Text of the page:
Share how your products and practices are helping the world
Millennials will pay more for a “guilt-free” product. Three-quarters of millennials have said they would pay more for products if they came from a socially responsible company.
The most popular factors for this generosity are:
- Sustainability of the product
- Use of organic/local/natural ingredients
- Environmental friendliness of the manufacturing/transportation process
A survey by Markstein and Certus Insights found that 44% of millennials believe that every business should be active with environmental initiatives. It’s a stark contrast from the 35% of baby boomers who believe the same thing. And the 28% of Gen X.
Basically, corporate social responsibility (CSR) has a correlation with how far millennials will open their wallets. And considering that shoppers are projected to spend $150 billion on sustainable goods this year, those are big wallets.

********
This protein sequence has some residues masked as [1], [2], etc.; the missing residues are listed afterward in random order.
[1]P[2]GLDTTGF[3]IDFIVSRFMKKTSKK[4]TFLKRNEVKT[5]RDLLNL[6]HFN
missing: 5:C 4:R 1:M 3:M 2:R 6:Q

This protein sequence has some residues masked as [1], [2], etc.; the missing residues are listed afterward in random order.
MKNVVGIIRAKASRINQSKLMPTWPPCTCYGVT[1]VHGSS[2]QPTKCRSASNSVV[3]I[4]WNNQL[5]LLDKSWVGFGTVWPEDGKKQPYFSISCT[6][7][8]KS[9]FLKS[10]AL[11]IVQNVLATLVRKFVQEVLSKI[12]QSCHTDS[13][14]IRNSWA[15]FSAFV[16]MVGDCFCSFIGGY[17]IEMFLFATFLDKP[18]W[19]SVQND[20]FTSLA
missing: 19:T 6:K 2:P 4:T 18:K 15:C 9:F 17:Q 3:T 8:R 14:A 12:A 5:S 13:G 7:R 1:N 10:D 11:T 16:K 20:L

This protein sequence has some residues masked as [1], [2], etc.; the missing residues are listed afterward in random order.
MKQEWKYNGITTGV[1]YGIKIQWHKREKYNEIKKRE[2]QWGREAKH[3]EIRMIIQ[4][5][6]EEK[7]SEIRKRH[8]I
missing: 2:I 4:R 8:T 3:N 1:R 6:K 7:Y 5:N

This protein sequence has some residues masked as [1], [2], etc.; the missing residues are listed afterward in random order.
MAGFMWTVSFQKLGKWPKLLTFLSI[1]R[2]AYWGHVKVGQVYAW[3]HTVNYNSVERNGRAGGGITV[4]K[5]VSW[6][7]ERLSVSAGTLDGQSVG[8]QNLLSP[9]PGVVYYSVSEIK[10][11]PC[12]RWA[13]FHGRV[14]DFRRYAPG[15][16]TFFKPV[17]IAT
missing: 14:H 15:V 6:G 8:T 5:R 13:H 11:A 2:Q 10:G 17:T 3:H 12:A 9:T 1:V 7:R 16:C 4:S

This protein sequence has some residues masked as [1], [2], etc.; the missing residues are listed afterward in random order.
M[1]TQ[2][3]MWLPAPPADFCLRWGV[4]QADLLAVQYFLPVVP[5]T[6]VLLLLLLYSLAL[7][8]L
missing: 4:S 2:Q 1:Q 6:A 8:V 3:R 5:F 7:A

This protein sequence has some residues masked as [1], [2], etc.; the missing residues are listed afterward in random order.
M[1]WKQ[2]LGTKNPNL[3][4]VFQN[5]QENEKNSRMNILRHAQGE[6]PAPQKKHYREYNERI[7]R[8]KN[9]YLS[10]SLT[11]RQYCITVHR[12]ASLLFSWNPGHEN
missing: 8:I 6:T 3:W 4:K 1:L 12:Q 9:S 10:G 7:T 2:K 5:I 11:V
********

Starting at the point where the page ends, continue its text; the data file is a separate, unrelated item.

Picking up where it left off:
Brands are grabbing attention with sustainable practices
In 2018, LEGO announced it was working on changing its classic block material. They were moving from plastic to a polyethylene material made from sustainable sugar cane. Millennials reacted positively to this news, even though the material turned out to be not quite right for LEGO bricks in the long run. But the positive effect of its dogged pursuit of more ethical manufacturing lingers.
LEGO’s consistent commitment to environmentally-friendly practices has grabbed headlines and kept its brand in the news. It earned goodwill (and good press) after a children’s letter-writing campaign convinced it to nix the single-use plastic bags from its packaging and replace them with recyclable paper bags. LEGO even has its own page at the World Wildlife Foundation dedicated to its sustainability efforts.
According to the LEGO Group Annual Report in 2020, revenue has grown in the double digits across sales and operating profit. With no signs of slowing down. Considering its sustainability research and efforts have cost them hundreds of millions of dollars out of pocket, that’s worth noting.
LEGO didn’t just see higher sales. In 2020 and 2021, the Global RepTrak 100 Survey crowned the LEGO Group the most reputable company on the planet.
Obviously, not every company can afford to throw millions of dollars into sustainability research like the LEGO Group can. Which doesn’t really matter, because it’s not really about how much money you spend. Take KeepCup, for example, that appeals to the millennial love for the environment by featuring an “impact calculator” on its website.